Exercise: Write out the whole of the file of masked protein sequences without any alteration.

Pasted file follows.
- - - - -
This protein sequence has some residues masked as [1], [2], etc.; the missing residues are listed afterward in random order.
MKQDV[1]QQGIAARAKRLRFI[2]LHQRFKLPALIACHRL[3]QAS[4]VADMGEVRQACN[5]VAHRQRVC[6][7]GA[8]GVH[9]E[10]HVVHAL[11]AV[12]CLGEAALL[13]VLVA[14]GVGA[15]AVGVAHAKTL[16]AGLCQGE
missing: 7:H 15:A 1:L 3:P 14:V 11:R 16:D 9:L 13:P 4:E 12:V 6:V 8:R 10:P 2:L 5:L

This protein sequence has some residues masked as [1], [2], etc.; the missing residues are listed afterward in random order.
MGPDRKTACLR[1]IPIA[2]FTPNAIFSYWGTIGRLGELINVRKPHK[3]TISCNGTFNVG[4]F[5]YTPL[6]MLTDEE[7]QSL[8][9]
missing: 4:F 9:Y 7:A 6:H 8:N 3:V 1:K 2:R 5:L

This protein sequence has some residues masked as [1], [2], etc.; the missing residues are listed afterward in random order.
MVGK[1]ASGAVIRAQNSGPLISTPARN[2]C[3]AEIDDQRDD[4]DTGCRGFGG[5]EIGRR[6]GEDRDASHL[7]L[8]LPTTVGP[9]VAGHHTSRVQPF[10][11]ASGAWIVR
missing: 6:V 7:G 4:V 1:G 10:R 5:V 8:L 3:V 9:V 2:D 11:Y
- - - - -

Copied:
This protein sequence has some residues masked as [1], [2], etc.; the missing residues are listed afterward in random order.
MKQDV[1]QQGIAARAKRLRFI[2]LHQRFKLPALIACHRL[3]QAS[4]VADMGEVRQACN[5]VAHRQRVC[6][7]GA[8]GVH[9]E[10]HVVHAL[11]AV[12]CLGEAALL[13]VLVA[14]GVGA[15]AVGVAHAKTL[16]AGLCQGE
missing: 7:H 15:A 1:L 3:P 14:V 11:R 16:D 9:L 13:P 4:E 12:V 6:V 8:R 10:P 2:L 5:L

This protein sequence has some residues masked as [1], [2], etc.; the missing residues are listed afterward in random order.
MGPDRKTACLR[1]IPIA[2]FTPNAIFSYWGTIGRLGELINVRKPHK[3]TISCNGTFNVG[4]F[5]YTPL[6]MLTDEE[7]QSL[8][9]
missing: 4:F 9:Y 7:A 6:H 8:N 3:V 1:K 2:R 5:L

This protein sequence has some residues masked as [1], [2], etc.; the missing residues are listed afterward in random order.
MVGK[1]ASGAVIRAQNSGPLISTPARN[2]C[3]AEIDDQRDD[4]DTGCRGFGG[5]EIGRR[6]GEDRDASHL[7]L[8]LPTTVGP[9]VAGHHTSRVQPF[10][11]ASGAWIVR
missing: 6:V 7:G 4:V 1:G 10:R 5:V 8:L 3:V 9:V 2:D 11:Y